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Hypertension: Overview and Risk Factors

Hypertension is a major risk factor for cardiovascular disease, including coronary heart disease and stroke, as well as for end-stage renal disease and peripheral vascular disease. The World Health Organization has identified hypertension as the most important preventable cause of premature death in developed countries.1 Hypertension, obesity, insulin resistance, and lipid abnormalities (hypertriglyceridemia and low HDL-cholesterol levels) make up the metabolic syndrome, a particularly virulent risk profile for cardiovascular disease.

About 65 million people in the United States have hypertension. However, because it is typically asymptomatic, affected individuals often do not know they have the condition. In fact, one third of hypertensive persons are unaware of their disease, and only about half of those who are aware achieve adequate blood pressure control.2

The vast majority of cases are primary or "essential" (ie, the cause is unknown). Approximately 5% to 10% of cases are due to renal or endocrine disease (eg, renovascular disease, thyroid disease, chronic steroid therapy, Cushing's disease, or pheochromocytoma).

Signs and symptoms, when they do occur, include headache, confusion, vision changes, nausea, vomiting, and fatigue.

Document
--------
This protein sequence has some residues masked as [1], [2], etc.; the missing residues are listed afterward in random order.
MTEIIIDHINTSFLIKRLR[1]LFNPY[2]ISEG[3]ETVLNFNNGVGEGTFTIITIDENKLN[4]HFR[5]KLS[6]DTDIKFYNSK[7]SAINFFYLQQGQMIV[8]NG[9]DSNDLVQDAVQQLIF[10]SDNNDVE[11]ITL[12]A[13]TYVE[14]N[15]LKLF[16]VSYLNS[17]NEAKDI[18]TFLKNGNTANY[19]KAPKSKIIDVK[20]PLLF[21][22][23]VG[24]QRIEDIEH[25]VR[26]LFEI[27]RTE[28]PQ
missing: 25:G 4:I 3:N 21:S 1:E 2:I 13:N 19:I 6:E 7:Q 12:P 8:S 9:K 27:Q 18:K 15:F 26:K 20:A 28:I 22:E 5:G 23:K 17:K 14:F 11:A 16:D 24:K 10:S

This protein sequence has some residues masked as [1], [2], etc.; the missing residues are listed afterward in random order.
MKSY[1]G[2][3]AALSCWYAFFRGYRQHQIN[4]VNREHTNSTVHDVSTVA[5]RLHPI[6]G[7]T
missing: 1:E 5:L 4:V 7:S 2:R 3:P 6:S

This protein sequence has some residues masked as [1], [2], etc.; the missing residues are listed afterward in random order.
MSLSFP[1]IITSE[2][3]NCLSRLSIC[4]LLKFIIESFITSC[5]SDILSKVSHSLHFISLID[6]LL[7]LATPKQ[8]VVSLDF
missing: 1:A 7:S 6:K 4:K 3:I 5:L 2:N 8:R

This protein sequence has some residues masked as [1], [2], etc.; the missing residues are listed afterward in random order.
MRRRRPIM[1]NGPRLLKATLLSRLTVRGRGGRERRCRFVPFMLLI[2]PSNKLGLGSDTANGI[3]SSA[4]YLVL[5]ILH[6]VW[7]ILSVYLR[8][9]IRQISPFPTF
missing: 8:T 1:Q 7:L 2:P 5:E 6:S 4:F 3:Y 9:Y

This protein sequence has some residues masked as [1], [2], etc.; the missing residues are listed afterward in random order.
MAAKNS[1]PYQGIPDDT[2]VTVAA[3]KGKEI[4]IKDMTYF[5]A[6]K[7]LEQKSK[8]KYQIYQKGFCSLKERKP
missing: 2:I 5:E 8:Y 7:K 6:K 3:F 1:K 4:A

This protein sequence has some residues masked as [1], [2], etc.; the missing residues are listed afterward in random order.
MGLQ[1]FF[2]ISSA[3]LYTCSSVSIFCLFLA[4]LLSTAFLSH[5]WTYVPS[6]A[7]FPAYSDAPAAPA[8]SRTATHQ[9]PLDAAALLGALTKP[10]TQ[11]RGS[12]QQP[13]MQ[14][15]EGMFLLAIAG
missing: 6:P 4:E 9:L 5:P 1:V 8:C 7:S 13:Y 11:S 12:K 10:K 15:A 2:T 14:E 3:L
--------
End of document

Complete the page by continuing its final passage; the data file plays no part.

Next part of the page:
Risk Factors

African Americans have a higher prevalence of high blood pressure compared with blacks in Africa and with North American whites; the mechanisms for this increased risk are unknown. The following factors increase the likelihood of developing hypertension:

  • Age. About two thirds of Americans over age 65 have high blood pressure.
  • Family history. Having relatives with cardiovascular disease increases risk.
  • Obesity. The prevalence of hypertension in obese adults is double that of normal-weight individuals.
  • Lack of exercise.
  • Dietary factors (discussed in Nutritional Considerations).
  • Renovascular disease/chronic kidney disease.
  • Adrenal gland abnormalities.
  • Hyperthyroidism.
  • Oral contraceptive use.
  • Pheochromocytoma (rare).
  • Smoking.
  • Medications. For example, corticosteroids, nonsteroidal anti-inflammatory drugs (NSAIDs), antihistamines, diet pills, and some antidepressants.


Hypertension: Diagnosis and Treatment >>